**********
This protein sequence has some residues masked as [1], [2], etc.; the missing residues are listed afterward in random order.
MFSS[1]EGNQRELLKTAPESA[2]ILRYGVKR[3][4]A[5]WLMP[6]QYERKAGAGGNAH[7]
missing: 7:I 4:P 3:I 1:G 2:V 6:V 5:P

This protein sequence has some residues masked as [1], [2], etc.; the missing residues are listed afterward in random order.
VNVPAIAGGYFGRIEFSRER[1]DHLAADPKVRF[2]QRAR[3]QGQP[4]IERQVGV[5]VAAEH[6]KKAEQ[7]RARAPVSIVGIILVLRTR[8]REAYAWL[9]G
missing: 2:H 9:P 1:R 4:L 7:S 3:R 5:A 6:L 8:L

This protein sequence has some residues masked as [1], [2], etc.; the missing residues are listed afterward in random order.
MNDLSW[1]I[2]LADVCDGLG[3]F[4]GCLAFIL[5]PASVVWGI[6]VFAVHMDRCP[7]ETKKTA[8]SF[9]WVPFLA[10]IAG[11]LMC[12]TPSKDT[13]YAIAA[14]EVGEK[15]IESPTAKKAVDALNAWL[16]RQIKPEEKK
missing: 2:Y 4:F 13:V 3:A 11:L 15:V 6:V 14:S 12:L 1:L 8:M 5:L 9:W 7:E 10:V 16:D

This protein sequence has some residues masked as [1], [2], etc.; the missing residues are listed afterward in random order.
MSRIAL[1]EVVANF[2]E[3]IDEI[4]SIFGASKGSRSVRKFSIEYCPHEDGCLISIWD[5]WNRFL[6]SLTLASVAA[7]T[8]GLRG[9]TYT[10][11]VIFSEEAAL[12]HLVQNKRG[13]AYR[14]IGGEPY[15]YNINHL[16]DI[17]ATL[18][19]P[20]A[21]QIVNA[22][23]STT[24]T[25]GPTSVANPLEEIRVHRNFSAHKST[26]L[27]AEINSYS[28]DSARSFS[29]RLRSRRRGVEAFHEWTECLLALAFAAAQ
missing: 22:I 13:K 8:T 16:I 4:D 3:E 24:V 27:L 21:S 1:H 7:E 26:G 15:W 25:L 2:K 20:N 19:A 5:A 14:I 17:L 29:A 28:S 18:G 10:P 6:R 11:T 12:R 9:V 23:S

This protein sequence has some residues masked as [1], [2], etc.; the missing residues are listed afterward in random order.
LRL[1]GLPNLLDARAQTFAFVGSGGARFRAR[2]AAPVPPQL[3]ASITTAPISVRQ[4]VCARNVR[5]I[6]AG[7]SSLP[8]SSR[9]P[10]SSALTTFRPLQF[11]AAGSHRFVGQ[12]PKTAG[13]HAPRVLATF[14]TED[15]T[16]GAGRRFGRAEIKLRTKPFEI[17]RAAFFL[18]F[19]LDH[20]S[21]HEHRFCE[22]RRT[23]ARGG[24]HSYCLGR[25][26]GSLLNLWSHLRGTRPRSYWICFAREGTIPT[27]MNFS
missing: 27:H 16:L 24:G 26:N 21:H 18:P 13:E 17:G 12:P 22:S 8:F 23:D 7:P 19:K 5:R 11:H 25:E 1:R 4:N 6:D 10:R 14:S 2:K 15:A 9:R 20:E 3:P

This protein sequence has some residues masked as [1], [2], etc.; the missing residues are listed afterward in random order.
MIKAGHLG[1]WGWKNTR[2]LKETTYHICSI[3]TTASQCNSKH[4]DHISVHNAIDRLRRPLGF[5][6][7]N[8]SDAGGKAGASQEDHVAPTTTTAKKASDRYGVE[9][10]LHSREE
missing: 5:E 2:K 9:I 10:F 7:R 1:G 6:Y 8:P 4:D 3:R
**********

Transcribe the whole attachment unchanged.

This protein sequence has some residues masked as [1], [2], etc.; the missing residues are listed afterward in random order.
MFSS[1]EGNQRELLKTAPESA[2]ILRYGVKR[3][4]A[5]WLMP[6]QYERKAGAGGNAH[7]
missing: 7:I 4:P 3:I 1:G 2:V 6:V 5:P

This protein sequence has some residues masked as [1], [2], etc.; the missing residues are listed afterward in random order.
VNVPAIAGGYFGRIEFSRER[1]DHLAADPKVRF[2]QRAR[3]QGQP[4]IERQVGV[5]VAAEH[6]KKAEQ[7]RARAPVSIVGIILVLRTR[8]REAYAWL[9]G
missing: 2:H 9:P 1:R 4:L 7:S 3:R 5:A 6:L 8:L

This protein sequence has some residues masked as [1], [2], etc.; the missing residues are listed afterward in random order.
MNDLSW[1]I[2]LADVCDGLG[3]F[4]GCLAFIL[5]PASVVWGI[6]VFAVHMDRCP[7]ETKKTA[8]SF[9]WVPFLA[10]IAG[11]LMC[12]TPSKDT[13]YAIAA[14]EVGEK[15]IESPTAKKAVDALNAWL[16]RQIKPEEKK
missing: 2:Y 4:F 13:V 3:A 11:L 15:V 6:V 14:S 12:L 1:L 8:M 5:L 9:W 7:E 10:V 16:D

This protein sequence has some residues masked as [1], [2], etc.; the missing residues are listed afterward in random order.
MSRIAL[1]EVVANF[2]E[3]IDEI[4]SIFGASKGSRSVRKFSIEYCPHEDGCLISIWD[5]WNRFL[6]SLTLASVAA[7]T[8]GLRG[9]TYT[10][11]VIFSEEAAL[12]HLVQNKRG[13]AYR[14]IGGEPY[15]YNINHL[16]DI[17]ATL[18][19]P[20]A[21]QIVNA[22][23]STT[24]T[25]GPTSVANPLEEIRVHRNFSAHKST[26]L[27]AEINSYS[28]DSARSFS[29]RLRSRRRGVEAFHEWTECLLALAFAAAQ
missing: 22:I 13:K 8:T 16:I 4:D 3:E 24:V 27:L 21:S 1:H 7:E 26:G 15:W 25:L 2:K 20:N 19:A 5:A 14:I 17:L 29:A 28:S 18:G 10:P 6:R 11:T 12:R 9:V 23:S

This protein sequence has some residues masked as [1], [2], etc.; the missing residues are listed afterward in random order.
LRL[1]GLPNLLDARAQTFAFVGSGGARFRAR[2]AAPVPPQL[3]ASITTAPISVRQ[4]VCARNVR[5]I[6]AG[7]SSLP[8]SSR[9]P[10]SSALTTFRPLQF[11]AAGSHRFVGQ[12]PKTAG[13]HAPRVLATF[14]TED[15]T[16]GAGRRFGRAEIKLRTKPFEI[17]RAAFFL[18]F[19]LDH[20]S[21]HEHRFCE[22]RRT[23]ARGG[24]HSYCLGR[25][26]GSLLNLWSHLRGTRPRSYWICFAREGTIPT[27]MNFS
missing: 27:H 16:L 24:G 26:N 21:H 18:P 13:E 17:G 12:P 22:S 8:F 23:D 7:P 19:K 5:R 11:H 25:E 1:R 4:N 6:D 10:R 14:S 2:K 15:A 9:R 20:E 3:P

This protein sequence has some residues masked as [1], [2], etc.; the missing residues are listed afterward in random order.
MIKAGHLG[1]WGWKNTR[2]LKETTYHICSI[3]TTASQCNSKH[4]DHISVHNAIDRLRRPLGF[5][6][7]N[8]SDAGGKAGASQEDHVAPTTTTAKKASDRYGVE[9][10]LHSREE
missing: 5:E 2:K 9:I 10:F 7:R 1:G 6:Y 8:P 4:D 3:R